Commentary: Make the most of your website's 'thank you' page for donors
Karen Zapp's Nonprofit Blog, 3/20/13
When a donor makes an online donation ... or when a donor or member makes a purchase ... how are you saying "thank you"? And yes, I'm assuming you do have a thank you page people automatically see after responding to your online call-to-action (CTA). It's also known as a confirmation page. Are you merely saying thanks and pointing out how their gift is tax deductible? If that's all you're doing then you are literally leaving money on the table, in my opinion. Let's snag a few ideas from the ecommerce sector, shall we? I read an article, "11 Ways to Optimize Thank You Pages" [and] I'm sharing a few ideas that I've tailored for nonprofits:
Keep shopping: If you do sell products (and some nonprofits do), then suggest a related/complimentary product for purchase. Suggest other pages of your site based on the content the web visitor just responded to. Use a testimonial from a donor as to why they named your nonprofit in their will and link to a page with more info.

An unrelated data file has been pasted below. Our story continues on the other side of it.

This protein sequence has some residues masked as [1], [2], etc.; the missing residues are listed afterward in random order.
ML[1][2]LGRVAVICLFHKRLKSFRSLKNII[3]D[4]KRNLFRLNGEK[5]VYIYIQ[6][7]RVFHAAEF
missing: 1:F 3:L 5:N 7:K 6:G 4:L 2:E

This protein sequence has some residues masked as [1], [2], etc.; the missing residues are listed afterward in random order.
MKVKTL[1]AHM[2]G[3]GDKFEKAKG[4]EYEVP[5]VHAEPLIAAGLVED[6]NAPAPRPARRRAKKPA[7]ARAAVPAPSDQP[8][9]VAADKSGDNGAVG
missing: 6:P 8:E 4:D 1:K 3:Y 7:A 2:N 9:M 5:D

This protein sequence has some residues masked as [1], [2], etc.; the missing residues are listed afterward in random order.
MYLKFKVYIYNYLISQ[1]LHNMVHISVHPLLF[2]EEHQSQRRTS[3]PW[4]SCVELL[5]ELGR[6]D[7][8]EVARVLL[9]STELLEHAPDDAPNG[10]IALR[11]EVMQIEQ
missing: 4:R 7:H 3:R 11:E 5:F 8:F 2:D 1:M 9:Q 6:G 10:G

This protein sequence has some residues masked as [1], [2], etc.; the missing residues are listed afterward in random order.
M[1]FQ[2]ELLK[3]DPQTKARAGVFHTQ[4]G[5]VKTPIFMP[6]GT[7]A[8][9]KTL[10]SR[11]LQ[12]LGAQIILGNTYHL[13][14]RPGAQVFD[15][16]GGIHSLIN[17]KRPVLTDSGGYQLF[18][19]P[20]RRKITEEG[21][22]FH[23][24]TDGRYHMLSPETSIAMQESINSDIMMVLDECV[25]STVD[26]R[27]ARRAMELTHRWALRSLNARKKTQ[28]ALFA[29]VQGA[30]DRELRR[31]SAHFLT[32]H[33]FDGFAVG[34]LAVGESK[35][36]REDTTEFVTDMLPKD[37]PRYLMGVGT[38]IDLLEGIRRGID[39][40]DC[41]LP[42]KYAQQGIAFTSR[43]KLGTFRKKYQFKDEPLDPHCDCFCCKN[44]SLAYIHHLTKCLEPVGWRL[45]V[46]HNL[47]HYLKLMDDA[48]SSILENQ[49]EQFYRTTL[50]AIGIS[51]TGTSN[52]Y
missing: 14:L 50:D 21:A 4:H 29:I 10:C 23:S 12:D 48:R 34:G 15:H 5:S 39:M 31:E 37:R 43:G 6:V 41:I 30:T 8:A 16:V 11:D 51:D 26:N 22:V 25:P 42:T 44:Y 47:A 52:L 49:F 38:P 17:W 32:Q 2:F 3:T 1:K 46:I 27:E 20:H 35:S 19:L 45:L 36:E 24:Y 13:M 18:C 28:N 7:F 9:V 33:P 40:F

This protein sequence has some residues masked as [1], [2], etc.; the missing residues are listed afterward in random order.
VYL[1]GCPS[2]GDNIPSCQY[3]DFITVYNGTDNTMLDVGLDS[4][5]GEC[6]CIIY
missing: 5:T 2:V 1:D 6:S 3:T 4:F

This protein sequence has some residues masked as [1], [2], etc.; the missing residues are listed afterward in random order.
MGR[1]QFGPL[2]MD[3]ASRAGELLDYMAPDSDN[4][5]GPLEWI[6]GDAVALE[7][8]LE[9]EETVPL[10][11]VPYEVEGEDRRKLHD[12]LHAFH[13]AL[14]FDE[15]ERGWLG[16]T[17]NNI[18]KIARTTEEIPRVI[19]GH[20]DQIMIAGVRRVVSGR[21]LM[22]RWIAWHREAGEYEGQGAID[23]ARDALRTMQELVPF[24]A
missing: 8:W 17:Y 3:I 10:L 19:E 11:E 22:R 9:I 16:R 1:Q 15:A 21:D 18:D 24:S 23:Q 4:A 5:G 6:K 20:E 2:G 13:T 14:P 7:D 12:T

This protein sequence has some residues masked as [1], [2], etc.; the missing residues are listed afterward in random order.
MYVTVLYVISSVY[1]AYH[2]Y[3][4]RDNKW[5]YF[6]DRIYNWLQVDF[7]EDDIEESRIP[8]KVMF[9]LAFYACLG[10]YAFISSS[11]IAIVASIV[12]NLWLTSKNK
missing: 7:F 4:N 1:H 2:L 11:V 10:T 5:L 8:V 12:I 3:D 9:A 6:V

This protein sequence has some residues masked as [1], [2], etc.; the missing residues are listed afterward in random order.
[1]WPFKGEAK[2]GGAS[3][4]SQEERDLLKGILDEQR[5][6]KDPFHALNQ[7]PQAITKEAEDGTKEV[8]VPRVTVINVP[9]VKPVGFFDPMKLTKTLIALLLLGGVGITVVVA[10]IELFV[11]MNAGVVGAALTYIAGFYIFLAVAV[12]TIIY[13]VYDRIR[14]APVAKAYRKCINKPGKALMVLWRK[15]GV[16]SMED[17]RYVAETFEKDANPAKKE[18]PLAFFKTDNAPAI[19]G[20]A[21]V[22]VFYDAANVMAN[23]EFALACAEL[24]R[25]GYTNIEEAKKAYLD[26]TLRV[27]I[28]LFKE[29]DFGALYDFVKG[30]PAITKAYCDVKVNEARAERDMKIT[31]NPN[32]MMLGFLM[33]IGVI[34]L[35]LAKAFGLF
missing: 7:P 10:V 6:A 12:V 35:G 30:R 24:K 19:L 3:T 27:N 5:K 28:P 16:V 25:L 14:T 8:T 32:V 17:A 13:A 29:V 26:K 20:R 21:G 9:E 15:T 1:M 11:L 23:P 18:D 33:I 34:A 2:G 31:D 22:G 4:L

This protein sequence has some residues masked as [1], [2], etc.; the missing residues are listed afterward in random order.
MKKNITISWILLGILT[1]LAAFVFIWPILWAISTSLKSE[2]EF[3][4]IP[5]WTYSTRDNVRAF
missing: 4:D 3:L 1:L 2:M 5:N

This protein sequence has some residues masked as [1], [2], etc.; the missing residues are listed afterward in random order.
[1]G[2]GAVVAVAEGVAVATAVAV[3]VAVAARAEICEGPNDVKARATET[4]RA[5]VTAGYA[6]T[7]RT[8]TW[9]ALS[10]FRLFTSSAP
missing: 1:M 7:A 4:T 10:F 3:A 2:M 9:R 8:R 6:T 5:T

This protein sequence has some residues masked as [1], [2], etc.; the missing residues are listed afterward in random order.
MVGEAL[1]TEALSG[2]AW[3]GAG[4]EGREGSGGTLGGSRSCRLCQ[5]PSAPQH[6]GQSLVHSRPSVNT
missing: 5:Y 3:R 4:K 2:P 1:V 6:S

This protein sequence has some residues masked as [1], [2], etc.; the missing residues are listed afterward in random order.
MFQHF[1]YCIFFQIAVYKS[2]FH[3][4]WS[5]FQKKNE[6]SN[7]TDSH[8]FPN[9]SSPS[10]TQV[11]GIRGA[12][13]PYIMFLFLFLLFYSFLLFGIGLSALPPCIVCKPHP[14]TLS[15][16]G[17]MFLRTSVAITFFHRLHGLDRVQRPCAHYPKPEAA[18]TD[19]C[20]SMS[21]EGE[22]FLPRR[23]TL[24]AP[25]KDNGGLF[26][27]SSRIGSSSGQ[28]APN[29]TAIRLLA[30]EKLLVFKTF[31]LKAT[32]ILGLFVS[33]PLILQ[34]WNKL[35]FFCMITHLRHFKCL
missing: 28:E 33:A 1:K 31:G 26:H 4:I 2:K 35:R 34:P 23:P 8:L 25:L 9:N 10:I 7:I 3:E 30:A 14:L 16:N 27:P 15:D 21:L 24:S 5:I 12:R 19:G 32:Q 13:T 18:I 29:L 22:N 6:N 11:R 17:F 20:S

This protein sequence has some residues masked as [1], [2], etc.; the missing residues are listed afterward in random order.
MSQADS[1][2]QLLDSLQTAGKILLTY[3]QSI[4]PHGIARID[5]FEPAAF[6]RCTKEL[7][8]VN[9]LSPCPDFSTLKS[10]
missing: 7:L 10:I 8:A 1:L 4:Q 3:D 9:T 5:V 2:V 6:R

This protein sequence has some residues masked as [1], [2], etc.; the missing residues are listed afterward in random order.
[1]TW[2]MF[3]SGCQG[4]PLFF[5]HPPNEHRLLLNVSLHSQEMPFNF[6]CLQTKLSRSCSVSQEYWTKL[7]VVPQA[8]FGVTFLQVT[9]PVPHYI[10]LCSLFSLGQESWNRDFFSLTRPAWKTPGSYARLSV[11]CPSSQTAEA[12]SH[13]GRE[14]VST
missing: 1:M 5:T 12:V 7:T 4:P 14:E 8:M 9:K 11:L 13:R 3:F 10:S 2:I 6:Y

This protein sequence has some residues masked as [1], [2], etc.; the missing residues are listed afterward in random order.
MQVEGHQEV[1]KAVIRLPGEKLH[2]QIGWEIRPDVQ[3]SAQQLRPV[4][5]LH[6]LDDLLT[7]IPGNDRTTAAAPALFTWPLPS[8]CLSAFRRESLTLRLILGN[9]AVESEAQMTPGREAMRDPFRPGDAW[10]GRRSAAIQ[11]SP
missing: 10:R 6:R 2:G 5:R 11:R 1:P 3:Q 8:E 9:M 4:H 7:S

Let's make a deal: How about a special deal on an upcoming event if they purchase right now?
Get 'em curious: Use creative copy and images (not merely thumbnails) to "pre-sell and generate interest." This strikes me as a good candidate for advocacy.
Survey: This is a terrific opportunity to ask a few (I advise no more than three) questions to deepen their engagement and build a touch more loyalty. Emphasize the benefit(s) to the person answering the survey.
Getting' social: Give donors a chance to share with their own social media network what they just did - made a gift to your charity; signed an electronic petition; etc.
Recruit: Encourage people to invite friends and associates to also join, vote, etc. Give people the chance to bring their network along - to do the same thing they just did.
Up-sell or cross-sell: Offer them the chance to join your monthly giving club. Show the value of this special way of giving. Or to sign up for a second year membership for X dollars less; sell a popular book or other resource.
Read the article and study the examples. Don't get hung up on the fact that it's written for ecommerce websites. You can learn a lot from other markets. And perhaps you'll even want to pay closer attention the next time you make an online consumer purchase. What is that e-tailer doing that your charity can adopt?
Jessica Kleiman, Forbes.com, 1/9/13
In a recent Wall Street Journal article, "The Lost Art of the Handwritten Note,"